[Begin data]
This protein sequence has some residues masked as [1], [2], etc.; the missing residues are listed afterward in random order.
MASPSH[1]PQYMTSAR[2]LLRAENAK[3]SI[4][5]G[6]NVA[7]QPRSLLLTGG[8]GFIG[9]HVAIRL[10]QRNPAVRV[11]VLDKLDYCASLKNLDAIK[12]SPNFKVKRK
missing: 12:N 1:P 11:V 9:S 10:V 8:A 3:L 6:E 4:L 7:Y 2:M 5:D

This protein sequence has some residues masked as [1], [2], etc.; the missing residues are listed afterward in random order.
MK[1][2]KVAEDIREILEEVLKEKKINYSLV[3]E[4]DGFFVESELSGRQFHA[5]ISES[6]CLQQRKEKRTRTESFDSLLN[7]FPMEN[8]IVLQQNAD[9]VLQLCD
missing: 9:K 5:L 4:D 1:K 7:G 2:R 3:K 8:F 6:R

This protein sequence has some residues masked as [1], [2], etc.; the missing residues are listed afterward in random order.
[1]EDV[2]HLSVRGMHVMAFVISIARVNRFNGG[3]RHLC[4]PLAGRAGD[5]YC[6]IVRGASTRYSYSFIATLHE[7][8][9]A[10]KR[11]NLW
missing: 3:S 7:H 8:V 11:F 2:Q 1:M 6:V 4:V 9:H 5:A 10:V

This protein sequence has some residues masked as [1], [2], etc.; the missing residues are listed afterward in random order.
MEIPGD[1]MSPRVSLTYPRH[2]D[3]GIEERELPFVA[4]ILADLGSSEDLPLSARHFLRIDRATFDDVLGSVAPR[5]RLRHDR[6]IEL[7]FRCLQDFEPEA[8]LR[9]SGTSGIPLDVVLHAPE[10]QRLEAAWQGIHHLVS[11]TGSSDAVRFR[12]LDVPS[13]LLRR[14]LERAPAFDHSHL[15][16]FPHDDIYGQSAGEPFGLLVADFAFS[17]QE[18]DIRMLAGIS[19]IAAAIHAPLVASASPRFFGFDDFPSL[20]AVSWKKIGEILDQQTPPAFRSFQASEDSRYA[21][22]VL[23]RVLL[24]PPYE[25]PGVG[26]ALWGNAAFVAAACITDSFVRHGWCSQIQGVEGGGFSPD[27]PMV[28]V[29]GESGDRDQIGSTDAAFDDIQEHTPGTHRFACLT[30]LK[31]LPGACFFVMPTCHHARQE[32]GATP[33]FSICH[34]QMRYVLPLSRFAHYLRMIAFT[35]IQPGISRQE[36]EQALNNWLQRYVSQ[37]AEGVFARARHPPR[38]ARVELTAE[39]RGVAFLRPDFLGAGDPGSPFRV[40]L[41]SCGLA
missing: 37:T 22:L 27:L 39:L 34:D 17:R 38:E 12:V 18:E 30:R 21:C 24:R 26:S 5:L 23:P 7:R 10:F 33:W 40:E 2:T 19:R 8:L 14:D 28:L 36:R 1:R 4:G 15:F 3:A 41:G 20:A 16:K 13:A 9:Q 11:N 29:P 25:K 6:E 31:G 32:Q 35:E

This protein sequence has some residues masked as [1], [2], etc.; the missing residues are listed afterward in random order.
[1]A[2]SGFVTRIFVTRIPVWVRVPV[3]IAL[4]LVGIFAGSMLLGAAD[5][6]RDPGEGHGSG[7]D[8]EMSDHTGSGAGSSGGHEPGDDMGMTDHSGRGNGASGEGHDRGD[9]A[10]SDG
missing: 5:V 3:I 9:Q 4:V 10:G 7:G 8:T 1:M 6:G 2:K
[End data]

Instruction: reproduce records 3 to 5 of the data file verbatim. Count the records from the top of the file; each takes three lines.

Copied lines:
This protein sequence has some residues masked as [1], [2], etc.; the missing residues are listed afterward in random order.
[1]EDV[2]HLSVRGMHVMAFVISIARVNRFNGG[3]RHLC[4]PLAGRAGD[5]YC[6]IVRGASTRYSYSFIATLHE[7][8][9]A[10]KR[11]NLW
missing: 3:S 7:H 8:V 11:F 2:Q 1:M 6:V 4:V 9:H 5:A 10:V

This protein sequence has some residues masked as [1], [2], etc.; the missing residues are listed afterward in random order.
MEIPGD[1]MSPRVSLTYPRH[2]D[3]GIEERELPFVA[4]ILADLGSSEDLPLSARHFLRIDRATFDDVLGSVAPR[5]RLRHDR[6]IEL[7]FRCLQDFEPEA[8]LR[9]SGTSGIPLDVVLHAPE[10]QRLEAAWQGIHHLVS[11]TGSSDAVRFR[12]LDVPS[13]LLRR[14]LERAPAFDHSHL[15][16]FPHDDIYGQSAGEPFGLLVADFAFS[17]QE[18]DIRMLAGIS[19]IAAAIHAPLVASASPRFFGFDDFPSL[20]AVSWKKIGEILDQQTPPAFRSFQASEDSRYA[21][22]VL[23]RVLL[24]PPYE[25]PGVG[26]ALWGNAAFVAAACITDSFVRHGWCSQIQGVEGGGFSPD[27]PMV[28]V[29]GESGDRDQIGSTDAAFDDIQEHTPGTHRFACLT[30]LK[31]LPGACFFVMPTCHHARQE[32]GATP[33]FSICH[34]QMRYVLPLSRFAHYLRMIAFT[35]IQPGISRQE[36]EQALNNWLQRYVSQ[37]AEGVFARARHPPR[38]ARVELTAE[39]RGVAFLRPDFLGAGDPGSPFRV[40]L[41]SCGLA
missing: 37:T 22:L 27:L 39:L 34:D 17:R 38:E 12:V 18:E 30:R 21:C 24:R 26:S 5:L 23:P 7:R 10:F 33:W 40:E 2:T 19:R 8:L 14:D 28:L 36:R 1:R 4:G 15:F 3:A 41:G 20:A 16:K 13:A 9:Q 11:N 29:P 25:K 6:E 31:G 32:Q 35:E

This protein sequence has some residues masked as [1], [2], etc.; the missing residues are listed afterward in random order.
[1]A[2]SGFVTRIFVTRIPVWVRVPV[3]IAL[4]LVGIFAGSMLLGAAD[5][6]RDPGEGHGSG[7]D[8]EMSDHTGSGAGSSGGHEPGDDMGMTDHSGRGNGASGEGHDRGD[9]A[10]SDG
missing: 5:V 3:I 9:Q 4:V 10:G 7:G 8:T 1:M 6:G 2:K